Densho Digital Archive
Densho Visual History Collection
Title: Akiko Kurose Interview I
Narrator: Akiko Kurose
Interviewer: Matt Emery
Location: Seattle, Washington
Date: July 17, 1997
Densho ID: denshovh-kakiko-01-0017

<Begin Segment 17>

ME: What were you feeling when you first got off the bus at the Puyallup fairgrounds?

AK: Like, "Where are we? And what are we doing here?" was my first reaction. And, we were given numbers and we were waiting to get our assignments. And when we were given the assignment to go to the barrack it was very, very dismal, because it was, "This is where we're going to stay?"


AK: I'm sure a lot of people were spectators just driving by to see what it was all about. But, several of my classmates came by. This Maryjo Forcell, who's a white girl at Garfield, brought me a little carving set. And, I just had a reunion with her last year, and she still has the thing that I carved for her. And it just goes way back, and Mamie Chinn, this Chinese girl who was my classmate, always came by and brought us ginger and ingamoi, which was something that Niseis were always buying and eating. So that many nice people came by to offer help, and bring goodies and things. And then, there were those spectators that would drive by, and you know, sneer at you and make comments. So there were both.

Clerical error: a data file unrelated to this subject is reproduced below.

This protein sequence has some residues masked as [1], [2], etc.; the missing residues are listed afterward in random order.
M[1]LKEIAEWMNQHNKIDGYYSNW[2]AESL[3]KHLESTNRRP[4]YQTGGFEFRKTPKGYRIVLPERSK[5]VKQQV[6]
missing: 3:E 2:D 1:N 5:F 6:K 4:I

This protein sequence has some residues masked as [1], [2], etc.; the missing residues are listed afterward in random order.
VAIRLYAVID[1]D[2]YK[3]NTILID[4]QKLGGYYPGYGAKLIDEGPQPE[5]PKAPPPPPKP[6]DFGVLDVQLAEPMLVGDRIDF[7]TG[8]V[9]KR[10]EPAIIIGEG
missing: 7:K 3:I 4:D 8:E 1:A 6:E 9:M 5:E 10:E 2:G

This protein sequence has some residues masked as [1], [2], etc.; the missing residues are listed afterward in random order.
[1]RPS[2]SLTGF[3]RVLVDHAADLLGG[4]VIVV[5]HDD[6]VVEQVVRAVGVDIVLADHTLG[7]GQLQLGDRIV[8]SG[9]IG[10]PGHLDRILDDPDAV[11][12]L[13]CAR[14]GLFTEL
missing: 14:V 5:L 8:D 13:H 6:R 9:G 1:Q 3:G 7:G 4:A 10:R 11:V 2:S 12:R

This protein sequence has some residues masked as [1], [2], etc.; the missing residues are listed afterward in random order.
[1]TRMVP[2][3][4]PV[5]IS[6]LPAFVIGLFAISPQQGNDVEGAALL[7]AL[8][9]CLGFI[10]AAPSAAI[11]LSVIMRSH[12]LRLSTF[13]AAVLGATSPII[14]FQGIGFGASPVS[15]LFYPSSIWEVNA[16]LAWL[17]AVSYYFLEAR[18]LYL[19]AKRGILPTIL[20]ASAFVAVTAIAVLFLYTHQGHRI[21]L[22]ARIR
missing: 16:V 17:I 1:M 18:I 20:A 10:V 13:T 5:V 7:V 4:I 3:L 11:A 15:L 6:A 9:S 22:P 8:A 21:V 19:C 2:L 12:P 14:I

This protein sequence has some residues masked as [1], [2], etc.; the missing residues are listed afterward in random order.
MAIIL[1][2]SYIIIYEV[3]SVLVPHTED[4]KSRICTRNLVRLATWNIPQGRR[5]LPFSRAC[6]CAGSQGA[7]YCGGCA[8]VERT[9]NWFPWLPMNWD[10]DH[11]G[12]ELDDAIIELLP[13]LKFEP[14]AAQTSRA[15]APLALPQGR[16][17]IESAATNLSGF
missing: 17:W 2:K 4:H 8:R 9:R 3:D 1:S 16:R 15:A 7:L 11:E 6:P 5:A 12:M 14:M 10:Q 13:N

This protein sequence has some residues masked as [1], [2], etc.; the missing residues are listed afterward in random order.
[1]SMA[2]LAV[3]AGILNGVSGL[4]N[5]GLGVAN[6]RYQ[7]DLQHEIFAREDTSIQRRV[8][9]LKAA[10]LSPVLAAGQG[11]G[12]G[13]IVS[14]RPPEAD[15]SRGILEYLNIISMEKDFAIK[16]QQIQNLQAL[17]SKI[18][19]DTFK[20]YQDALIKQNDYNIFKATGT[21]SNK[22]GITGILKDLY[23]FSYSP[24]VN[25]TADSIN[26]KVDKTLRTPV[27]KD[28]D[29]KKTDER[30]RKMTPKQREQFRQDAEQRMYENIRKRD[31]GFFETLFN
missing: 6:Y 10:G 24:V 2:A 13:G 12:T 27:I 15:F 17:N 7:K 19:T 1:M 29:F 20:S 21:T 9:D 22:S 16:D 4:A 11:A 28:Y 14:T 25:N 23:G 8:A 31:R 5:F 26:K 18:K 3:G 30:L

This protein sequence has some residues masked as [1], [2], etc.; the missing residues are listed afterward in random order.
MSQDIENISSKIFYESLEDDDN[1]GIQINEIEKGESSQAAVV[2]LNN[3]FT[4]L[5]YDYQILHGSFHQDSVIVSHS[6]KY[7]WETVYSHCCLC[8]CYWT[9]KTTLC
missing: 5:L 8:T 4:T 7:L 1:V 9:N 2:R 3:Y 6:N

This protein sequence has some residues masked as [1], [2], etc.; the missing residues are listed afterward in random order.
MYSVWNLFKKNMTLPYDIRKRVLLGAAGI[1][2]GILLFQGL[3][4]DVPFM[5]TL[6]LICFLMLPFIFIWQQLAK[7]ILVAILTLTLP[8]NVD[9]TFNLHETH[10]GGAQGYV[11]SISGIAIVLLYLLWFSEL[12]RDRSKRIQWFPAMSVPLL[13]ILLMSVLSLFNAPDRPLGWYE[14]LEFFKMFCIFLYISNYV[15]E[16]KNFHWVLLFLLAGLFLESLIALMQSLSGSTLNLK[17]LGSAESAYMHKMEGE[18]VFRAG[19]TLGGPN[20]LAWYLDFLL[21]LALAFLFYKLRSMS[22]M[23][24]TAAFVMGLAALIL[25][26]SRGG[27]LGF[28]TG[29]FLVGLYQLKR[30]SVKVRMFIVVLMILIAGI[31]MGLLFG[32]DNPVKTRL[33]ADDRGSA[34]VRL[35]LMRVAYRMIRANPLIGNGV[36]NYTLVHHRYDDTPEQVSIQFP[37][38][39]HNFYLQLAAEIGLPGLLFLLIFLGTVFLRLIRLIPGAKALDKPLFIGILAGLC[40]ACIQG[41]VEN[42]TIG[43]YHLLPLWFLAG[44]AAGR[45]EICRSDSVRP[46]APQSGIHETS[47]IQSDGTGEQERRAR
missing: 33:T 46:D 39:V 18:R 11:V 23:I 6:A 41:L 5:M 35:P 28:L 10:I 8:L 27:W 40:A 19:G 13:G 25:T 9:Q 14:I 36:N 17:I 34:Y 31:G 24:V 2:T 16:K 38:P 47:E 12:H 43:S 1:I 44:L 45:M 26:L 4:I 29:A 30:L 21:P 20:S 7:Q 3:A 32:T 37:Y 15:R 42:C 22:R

ME: What kind of comments would people make?

AK: Like "Jap, go back." And we keep saying, "Why do they keep telling us to go back?" You know, because go back to Japan, because we were never there. But it was just that kind of a war hysteria. And I think it was as devastating for them to have a whole, you know, group of Japanese right near them. In a camp that might be, they may have felt threatened also. But a very strange reaction, because you don't know whether, you know, well, it's just so different. And I don't know what we were expecting. We certainly weren't expecting the Ritz, but we certainly weren't expecting stalls like that. We went as farm workers to pick beans and things, but our living quarters were better than that. [Laughs] At least we had private bunks and whatever.

ME: So all six of you were in, essentially, a horse stable?

AK: No, ours -- I was not in the horse stable. We were in the barracks. Area A was the one that had most of the horse stables and animal stables. And we were in the parking lot.

ME: You mentioned that you carved something for your friend that gave you the carving kit. What was it exactly?

AK: It was a ring, a friendship ring, and she still has it. Which was very interesting. And also I still have the carving set. And it's years.

ME: What did the ring look like?

AK: It was very plain. Just with little carving. I don't even know how I did that. [Laughs] But her father had given me chunks of wood and a carving set. There was a lot of that kind of friendship that went on. And we didn't have much discussion of what's going on. I think today if this would have occurred, we would have community meetings and more discussion. But our leaders were very young then, and naturally when we were dispersed like that they weren't able to help out. The average older Nisei was like twenty-one years old, being that twenty-one and in a peaceful situation, you not very concerned about those things, they were in school most of them, not that community-oriented. People are different these days; they're more into community and interaction.

<End Segment 17> - Copyright © 1997 Densho. All Rights Reserved.